It is also possible that the King may be wittingly expressing his sympathy and identifying with the midshipman’s mental health here. George III was already used to experiencing bouts of recurring mental illness by this time. The Regency Bill of 1789 was to have had the Royal Assent under the authority of the Great Seal but it didn’t get it because, although by mid-February it was ready to pass to the House of Lords shortly afterwards in mid-March 1789, George was deemed fit to resume his royal duties. His mental illness was ongoing and episodic and culminated in the ‘Care of the King During his Illness, etc. Act 1811’ which brought his son to the regency until the king died in 1820.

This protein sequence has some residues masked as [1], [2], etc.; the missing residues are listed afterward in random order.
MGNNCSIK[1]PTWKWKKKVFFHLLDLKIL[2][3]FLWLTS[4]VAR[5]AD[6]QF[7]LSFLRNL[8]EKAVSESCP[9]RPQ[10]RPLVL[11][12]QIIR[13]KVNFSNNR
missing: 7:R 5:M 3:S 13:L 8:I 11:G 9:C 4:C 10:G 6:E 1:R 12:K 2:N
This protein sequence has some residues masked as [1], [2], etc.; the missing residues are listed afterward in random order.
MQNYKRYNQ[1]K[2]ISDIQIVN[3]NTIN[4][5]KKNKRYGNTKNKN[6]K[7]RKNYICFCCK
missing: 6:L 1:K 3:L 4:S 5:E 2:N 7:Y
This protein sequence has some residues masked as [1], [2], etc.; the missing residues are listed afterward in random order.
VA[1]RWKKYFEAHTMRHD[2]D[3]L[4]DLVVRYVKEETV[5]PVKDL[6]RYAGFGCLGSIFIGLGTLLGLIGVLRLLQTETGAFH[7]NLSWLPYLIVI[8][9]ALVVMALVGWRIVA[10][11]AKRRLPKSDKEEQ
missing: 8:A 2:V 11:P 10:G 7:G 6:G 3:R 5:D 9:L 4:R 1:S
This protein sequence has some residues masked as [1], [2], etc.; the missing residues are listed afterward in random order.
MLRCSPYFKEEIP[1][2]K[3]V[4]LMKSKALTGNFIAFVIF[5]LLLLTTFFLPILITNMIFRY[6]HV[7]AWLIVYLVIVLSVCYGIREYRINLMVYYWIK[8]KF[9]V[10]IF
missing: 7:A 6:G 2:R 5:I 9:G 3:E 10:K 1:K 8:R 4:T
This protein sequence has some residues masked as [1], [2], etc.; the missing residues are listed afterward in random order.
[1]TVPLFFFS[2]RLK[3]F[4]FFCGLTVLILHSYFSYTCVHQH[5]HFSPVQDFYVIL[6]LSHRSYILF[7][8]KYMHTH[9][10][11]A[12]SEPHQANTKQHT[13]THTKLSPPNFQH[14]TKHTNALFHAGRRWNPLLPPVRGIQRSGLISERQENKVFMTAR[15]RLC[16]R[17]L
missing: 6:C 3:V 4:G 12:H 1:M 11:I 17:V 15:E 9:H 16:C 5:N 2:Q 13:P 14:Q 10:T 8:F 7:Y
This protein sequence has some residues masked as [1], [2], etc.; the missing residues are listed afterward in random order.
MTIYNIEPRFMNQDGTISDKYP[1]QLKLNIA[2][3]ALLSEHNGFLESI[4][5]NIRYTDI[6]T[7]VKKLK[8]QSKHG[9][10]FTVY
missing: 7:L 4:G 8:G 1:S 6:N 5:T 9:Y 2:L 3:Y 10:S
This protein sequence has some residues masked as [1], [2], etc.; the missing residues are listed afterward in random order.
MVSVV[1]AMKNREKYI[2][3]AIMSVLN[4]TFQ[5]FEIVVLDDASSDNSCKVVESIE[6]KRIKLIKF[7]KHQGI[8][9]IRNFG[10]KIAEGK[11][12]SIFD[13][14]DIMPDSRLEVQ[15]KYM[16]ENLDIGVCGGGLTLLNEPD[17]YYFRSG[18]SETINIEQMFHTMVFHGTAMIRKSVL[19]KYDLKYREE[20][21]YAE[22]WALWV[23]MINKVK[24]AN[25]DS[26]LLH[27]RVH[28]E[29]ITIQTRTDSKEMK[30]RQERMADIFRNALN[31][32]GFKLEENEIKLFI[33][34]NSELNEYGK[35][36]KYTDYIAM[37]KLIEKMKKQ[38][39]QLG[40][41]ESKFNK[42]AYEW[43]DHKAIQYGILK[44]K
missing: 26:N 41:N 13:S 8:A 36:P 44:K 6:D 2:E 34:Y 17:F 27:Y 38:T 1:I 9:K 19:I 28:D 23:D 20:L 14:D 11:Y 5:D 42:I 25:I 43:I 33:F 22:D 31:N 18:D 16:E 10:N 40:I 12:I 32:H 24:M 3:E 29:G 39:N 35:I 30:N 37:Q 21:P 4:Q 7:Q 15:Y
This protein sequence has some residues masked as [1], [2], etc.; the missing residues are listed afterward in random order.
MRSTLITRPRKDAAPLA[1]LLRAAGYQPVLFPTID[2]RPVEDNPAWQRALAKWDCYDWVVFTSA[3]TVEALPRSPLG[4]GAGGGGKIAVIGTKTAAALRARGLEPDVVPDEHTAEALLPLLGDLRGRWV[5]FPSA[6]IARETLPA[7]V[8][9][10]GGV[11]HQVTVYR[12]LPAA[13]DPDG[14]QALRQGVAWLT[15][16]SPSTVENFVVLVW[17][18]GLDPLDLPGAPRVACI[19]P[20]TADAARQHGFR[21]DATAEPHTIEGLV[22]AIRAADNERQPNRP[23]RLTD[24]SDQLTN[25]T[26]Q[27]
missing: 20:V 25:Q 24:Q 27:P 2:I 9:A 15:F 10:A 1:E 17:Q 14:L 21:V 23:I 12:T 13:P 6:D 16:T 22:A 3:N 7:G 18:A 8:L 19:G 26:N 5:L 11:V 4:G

What is also notable here is the speed with which the appeal and supporting evidence came before King George especially since he was not in London, but in Weymouth.
- 29thAugust the court martial.
- 11thSeptember all evidence gathered and sent by Earl Spencer to the King.
- 12thSeptember King George grants a pardon.
- 13thSeptember Vice Admiral Buckner ordered to inform John Machele that he was pardoned into the care of his friends.
What happened to John Machele after this? That is another story which may or may not be told. Official records are easy to unearth, but tales of private care?
Perhaps it is better that we believe he lived a more settled and secure life in the care of his friends.
©Ian Robertson 2019.
The National Archives Court Martial Records ADM Series
Later Correspondence George III Vol II